Other means than mass protest, including diplomatic, popular, informational and other initiatives are possibilities for the Palestinians in this new Arab era. But a precondition for success in any strategy is that the Palestinian people take the lead away from the sclerotic, bankrupt and self-interested leaderships that have stifled them for so long on both sides of the Fatah-Hamas divide. The thus-far successful popular demand for the end to petty, self-destructive, partisan inter-Palestinian divisions, together with the May 15 popular marches, may be long-awaited indications that Palestinians have in fact started in this direction.

* Rashid Khalidiis the Edward Said Professor of Arab Studies in the Department of History at Columbia University.

** This article was originally published on jadaliyya.com and is published here with permission.

 

By Junaid S. Ahmad

The assassination of Osama bin Laden in Pakistan by US Special Forces was supposed to have been a landmark triumph that would bring peace and stability to the region. A Navy Seal unit executed an unarmed Bin Laden and killed at least four others, including a woman, in an early morning raid on Monday, 2 May 2011. However, instead of bringing peace and stability to the region, the assassination of the Al-Qaeda leader has aggravated the country's volatile political predicament. The hullabaloo over Bin Laden's presence in Pakistan is being used by the US government and military to coerce Pakistan into greater

By Al-Zaytouna Centre for Studies

This article was written just prior to the signing, on 4 May 2011, of the reconciliation accord between Fatah, Hamas, and other Palestinian factions. The reconciliation agreement ended a bitter four-year rift and saw agreement on the formation of a caretaker, transitional government in preparation for parliamentary and presidential elections within a year. The accord also provides for elections to the Palestinian National Council (PNC), and sets-up Hamas's entry into the PLO. 

The article establishes an important contextual reading of the factors that have compounded the schism between the Palestinian factions, the various dynamics that eventually paved the way for this historic agreement, as well as the potential challenges facing rapprochement between Fatah and Hamas, and how reconciliation might play out.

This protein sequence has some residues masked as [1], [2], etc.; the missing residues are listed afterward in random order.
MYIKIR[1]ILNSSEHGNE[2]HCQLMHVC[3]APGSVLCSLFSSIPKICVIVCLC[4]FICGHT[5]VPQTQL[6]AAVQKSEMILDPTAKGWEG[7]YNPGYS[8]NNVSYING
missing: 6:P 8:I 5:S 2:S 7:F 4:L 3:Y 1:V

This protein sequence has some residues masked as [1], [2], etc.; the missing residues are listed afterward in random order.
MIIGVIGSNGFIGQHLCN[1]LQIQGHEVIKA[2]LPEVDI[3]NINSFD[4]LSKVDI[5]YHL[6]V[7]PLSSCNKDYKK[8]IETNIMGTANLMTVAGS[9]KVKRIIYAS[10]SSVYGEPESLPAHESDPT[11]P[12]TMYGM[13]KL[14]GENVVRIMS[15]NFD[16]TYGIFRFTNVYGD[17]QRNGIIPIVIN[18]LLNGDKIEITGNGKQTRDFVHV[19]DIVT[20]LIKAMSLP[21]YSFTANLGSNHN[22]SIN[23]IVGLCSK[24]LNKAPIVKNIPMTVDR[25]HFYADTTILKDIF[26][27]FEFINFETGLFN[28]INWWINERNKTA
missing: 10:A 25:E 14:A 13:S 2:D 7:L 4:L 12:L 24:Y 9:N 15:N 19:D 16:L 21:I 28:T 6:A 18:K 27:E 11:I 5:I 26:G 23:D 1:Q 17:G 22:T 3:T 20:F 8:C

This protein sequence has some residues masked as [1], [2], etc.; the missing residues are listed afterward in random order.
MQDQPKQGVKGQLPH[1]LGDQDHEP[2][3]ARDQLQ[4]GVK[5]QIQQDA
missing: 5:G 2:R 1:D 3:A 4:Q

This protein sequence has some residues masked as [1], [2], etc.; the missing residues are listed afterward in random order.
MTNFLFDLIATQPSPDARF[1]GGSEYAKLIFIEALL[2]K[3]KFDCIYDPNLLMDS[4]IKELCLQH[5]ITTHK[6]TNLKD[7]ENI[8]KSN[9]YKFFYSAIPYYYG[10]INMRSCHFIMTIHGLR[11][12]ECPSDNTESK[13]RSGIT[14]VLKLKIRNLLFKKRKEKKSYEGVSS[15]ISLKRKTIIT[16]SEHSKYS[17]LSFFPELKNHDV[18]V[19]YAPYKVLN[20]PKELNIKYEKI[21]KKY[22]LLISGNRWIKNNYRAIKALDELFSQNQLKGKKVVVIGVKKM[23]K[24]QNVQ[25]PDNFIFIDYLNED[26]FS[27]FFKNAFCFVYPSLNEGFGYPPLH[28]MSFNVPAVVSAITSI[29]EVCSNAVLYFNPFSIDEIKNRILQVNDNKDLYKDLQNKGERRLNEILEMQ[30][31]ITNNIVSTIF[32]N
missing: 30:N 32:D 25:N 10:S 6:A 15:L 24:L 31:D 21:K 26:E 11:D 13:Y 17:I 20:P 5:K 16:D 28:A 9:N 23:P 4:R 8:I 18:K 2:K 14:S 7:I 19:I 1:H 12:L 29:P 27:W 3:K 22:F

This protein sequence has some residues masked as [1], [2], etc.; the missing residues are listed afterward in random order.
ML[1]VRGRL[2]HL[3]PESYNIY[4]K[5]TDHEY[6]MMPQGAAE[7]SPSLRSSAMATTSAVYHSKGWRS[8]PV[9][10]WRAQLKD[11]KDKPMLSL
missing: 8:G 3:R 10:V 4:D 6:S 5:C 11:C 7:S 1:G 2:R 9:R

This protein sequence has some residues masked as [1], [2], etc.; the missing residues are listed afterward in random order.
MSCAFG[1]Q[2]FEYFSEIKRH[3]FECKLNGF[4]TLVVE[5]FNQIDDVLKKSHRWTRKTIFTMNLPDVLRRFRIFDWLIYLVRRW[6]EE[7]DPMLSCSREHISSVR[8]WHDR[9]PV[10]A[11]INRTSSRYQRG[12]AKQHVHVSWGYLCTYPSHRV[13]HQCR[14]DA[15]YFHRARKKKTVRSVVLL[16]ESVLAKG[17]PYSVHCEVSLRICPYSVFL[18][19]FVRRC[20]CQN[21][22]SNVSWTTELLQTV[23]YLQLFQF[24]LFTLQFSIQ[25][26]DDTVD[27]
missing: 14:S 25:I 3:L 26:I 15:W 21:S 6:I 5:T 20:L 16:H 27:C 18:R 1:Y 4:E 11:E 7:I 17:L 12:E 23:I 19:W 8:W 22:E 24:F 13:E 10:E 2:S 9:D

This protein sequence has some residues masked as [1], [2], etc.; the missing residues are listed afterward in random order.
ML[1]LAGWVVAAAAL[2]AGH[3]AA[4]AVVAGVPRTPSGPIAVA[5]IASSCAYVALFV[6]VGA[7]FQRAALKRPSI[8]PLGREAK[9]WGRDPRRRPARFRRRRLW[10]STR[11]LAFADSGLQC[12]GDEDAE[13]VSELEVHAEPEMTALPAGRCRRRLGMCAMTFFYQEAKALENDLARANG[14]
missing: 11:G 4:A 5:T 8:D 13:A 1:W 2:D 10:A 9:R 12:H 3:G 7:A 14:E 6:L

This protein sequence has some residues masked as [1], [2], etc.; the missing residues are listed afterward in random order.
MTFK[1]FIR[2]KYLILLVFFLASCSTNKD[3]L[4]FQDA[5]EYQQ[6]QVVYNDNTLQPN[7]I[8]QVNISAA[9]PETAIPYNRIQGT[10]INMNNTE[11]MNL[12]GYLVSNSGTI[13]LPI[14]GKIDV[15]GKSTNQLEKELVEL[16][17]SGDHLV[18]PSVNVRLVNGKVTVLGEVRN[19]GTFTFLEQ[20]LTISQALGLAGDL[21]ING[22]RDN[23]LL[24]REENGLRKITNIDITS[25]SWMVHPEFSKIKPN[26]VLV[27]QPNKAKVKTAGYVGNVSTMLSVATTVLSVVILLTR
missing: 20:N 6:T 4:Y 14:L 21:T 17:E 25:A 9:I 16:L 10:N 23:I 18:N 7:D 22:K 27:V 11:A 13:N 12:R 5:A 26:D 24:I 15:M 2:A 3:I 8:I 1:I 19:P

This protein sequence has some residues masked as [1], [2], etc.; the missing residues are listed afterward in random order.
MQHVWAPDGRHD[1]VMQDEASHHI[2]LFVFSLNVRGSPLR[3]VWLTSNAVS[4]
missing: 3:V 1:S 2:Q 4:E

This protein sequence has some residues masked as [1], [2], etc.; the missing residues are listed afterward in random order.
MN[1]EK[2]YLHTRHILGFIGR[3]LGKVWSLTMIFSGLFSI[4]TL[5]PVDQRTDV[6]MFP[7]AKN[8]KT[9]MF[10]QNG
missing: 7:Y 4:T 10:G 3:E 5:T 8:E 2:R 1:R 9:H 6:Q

By Mohamed Darif

As with other Arab countries, a wave of protests calling for change is sweeping across Morocco. These protests have largely been inspired by the Tunisian and Egyptian revolutions, and the revolutionaries believe that the current period provides the opportunity to put pressure on the ruling regime by mobilising the Moroccan street, and calling for a series of far-reaching institutional and political reforms. The wave of protests began with an appeal to Moroccans to join a protest on 20 February 2011, a date that has since been associated with the movement calling for change, which is now eponymously called the ‘February 20 Youth Movement’. Since the announcement of protests for that date, political groups and rights organisations have engaged in a series of actions throughout Morocco.

 The February 20 Movement also called for demonstrations on 20 March and 24 April, and defied a ban on protests by again taking to the streets on the 22 May in protests that saw riot police wounding dozens of protesters. 

By AlJazeera Centre for Studies

The Syrian uprising against the Baath Party regime started with a small demonstration in the Al-Hariqa quarter of Damascus. The demonstration lasted for about half an hour before being dispersed by security forces who arrested many of the participants. The demonstration sparked a rapid succession of protests in different parts of Syria in the weeks that followed.

The southern city of Dar'a; Latakia and Baniyas in the north; and Duma in Rif Dimashq were the most prominent sites of protest. In these places, the popular movement involved in the uprisings faced tremendous violence from the security services, leading to the deaths of approximately three hundred Syrians in one month of protests. However, neither the violence of the security apparatuses nor the official media narrative of foreign terrorist and Salafi agitation succeeded in quelling or confining the uprising.

By Na'eem Jeenah 

Everywhere people have been fascinated with how rapidly, and with such resolve, the people of Tunisia and Egypt have overthrown repressive regimes, inspiring others in the Middle East to contemplate the same. Na’eem Jeenah gives the background to this revolt and reflects on its meaning for the Middle East and Africa generally.

Muhammad Bouazizi, a 24-year-old vendor, had repeatedly been assaulted by police in the town of Sidi Bouzid in Tunisia’s poverty belt. Police insisted he must apply for a licence. When he was last assaulted in December 2010, Muhammad could not have imagined that his desperate decision to pour petrol on himself and set himself alight outside the local municipal office would light the flames of popular anger in a way that would bring down the dictator in his country and inspire protests across the Middle East as people demanded freedom and democracy.